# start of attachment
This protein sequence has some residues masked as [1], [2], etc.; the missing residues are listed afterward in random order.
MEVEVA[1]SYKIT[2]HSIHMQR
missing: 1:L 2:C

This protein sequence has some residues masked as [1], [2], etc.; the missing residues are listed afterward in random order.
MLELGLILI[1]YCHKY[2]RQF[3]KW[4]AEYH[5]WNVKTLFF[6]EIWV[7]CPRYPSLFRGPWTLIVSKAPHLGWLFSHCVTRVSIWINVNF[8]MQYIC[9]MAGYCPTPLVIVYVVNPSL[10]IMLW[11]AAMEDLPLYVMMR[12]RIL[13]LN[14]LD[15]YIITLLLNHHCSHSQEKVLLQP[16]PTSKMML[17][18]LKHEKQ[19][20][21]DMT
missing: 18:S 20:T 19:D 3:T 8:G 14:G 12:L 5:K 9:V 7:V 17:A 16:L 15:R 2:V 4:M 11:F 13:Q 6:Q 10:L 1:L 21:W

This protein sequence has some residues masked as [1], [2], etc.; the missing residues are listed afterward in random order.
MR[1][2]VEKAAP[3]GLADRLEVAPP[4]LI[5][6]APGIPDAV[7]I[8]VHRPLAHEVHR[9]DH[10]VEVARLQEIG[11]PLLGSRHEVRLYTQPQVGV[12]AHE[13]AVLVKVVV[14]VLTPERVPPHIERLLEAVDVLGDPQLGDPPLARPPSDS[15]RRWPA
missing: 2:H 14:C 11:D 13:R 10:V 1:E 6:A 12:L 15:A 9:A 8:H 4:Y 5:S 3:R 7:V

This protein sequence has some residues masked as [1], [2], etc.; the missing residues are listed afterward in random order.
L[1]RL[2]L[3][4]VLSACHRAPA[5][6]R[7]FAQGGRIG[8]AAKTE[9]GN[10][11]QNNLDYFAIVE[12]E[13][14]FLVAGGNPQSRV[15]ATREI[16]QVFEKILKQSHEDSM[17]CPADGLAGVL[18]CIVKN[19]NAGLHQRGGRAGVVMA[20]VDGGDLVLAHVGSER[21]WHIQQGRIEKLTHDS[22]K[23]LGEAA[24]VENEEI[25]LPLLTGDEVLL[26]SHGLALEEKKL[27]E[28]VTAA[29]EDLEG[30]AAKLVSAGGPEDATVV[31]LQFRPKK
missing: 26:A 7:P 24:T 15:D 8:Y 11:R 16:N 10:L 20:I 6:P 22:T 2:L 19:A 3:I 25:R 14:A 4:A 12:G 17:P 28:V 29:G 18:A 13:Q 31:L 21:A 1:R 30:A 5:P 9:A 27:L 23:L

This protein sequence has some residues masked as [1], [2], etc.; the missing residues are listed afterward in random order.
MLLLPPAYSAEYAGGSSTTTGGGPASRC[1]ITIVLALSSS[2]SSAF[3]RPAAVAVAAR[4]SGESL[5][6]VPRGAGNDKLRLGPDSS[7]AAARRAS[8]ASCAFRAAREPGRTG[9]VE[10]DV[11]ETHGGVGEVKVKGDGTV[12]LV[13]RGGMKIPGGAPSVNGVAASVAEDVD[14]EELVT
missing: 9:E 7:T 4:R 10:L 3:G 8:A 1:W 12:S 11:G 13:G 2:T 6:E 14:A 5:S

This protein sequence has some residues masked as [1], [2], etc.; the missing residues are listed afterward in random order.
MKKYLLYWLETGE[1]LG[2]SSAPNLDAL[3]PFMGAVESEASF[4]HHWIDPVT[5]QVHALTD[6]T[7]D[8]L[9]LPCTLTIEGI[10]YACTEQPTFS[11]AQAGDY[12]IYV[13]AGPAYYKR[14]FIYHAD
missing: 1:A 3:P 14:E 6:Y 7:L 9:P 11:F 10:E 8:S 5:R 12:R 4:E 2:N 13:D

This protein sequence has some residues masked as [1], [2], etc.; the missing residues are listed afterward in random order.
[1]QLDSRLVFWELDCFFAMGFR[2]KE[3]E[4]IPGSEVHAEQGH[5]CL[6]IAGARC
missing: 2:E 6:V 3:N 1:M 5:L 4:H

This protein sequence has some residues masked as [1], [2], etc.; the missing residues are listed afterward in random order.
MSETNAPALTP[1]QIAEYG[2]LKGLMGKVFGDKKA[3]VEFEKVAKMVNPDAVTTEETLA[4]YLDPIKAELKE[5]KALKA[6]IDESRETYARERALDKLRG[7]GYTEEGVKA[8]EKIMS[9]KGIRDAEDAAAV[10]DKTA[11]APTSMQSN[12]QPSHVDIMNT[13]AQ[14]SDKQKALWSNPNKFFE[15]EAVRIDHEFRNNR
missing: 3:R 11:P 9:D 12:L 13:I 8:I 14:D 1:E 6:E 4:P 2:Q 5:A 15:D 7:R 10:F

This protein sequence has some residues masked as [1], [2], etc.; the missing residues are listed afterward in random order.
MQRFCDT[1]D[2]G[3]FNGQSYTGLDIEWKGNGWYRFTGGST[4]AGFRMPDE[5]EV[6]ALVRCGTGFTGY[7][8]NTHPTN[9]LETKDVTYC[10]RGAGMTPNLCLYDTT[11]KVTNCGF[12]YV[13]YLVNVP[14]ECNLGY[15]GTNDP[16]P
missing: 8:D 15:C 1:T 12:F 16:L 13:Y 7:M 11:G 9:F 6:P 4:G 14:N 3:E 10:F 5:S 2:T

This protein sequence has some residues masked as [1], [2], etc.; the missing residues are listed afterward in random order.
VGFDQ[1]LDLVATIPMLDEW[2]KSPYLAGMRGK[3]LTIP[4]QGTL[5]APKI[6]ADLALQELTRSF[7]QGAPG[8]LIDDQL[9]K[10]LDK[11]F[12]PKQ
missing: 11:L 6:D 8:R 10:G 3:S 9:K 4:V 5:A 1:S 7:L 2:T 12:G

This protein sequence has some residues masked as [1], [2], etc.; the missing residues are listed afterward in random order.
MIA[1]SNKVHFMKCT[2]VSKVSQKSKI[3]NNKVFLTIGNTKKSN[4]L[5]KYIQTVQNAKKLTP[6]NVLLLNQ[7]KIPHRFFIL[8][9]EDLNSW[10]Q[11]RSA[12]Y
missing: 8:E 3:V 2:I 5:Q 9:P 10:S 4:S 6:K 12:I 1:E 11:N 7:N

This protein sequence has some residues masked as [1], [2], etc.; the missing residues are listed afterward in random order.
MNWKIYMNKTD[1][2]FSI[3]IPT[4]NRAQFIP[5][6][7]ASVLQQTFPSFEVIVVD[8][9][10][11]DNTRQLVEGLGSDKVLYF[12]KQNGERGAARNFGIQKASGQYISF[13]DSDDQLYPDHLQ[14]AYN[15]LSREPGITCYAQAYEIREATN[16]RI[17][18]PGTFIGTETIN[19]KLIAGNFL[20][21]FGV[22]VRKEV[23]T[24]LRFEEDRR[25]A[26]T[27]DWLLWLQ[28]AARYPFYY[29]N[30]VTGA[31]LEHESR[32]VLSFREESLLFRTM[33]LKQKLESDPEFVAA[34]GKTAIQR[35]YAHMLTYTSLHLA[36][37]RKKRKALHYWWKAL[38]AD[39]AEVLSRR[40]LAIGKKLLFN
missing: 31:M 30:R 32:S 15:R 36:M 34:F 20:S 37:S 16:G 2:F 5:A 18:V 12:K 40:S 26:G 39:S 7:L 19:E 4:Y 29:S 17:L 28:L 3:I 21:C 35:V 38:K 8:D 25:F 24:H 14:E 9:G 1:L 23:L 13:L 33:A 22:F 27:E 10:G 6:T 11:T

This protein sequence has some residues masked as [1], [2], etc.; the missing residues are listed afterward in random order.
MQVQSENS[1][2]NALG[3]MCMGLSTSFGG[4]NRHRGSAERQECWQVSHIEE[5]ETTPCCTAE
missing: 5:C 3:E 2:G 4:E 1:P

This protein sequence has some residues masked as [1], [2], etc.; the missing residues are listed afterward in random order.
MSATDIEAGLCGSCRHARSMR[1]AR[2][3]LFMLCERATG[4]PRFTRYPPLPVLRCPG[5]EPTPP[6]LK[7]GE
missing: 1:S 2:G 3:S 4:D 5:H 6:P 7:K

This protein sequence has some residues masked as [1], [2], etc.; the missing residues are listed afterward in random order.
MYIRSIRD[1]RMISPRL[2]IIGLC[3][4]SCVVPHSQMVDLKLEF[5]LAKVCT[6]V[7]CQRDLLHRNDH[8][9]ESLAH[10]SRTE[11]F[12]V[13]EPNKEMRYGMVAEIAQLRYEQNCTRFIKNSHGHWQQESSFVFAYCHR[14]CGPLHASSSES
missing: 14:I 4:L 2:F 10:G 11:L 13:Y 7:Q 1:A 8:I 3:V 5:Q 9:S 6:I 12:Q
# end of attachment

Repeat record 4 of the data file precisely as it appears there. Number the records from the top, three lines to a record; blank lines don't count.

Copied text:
This protein sequence has some residues masked as [1], [2], etc.; the missing residues are listed afterward in random order.
L[1]RL[2]L[3][4]VLSACHRAPA[5][6]R[7]FAQGGRIG[8]AAKTE[9]GN[10][11]QNNLDYFAIVE[12]E[13][14]FLVAGGNPQSRV[15]ATREI[16]QVFEKILKQSHEDSM[17]CPADGLAGVL[18]CIVKN[19]NAGLHQRGGRAGVVMA[20]VDGGDLVLAHVGSER[21]WHIQQGRIEKLTHDS[22]K[23]LGEAA[24]VENEEI[25]LPLLTGDEVLL[26]SHGLALEEKKL[27]E[28]VTAA[29]EDLEG[30]AAKLVSAGGPEDATVV[31]LQFRPKK
missing: 26:A 7:P 24:T 15:D 8:Y 11:R 16:N 10:L 20:I 6:P 22:T 2:L 19:A 3:I 25:R 14:A 4:A 12:G 17:P 28:V 29:G 18:A 13:Q 31:L 21:A 1:R 30:A 5:P 9:A 27:L 23:L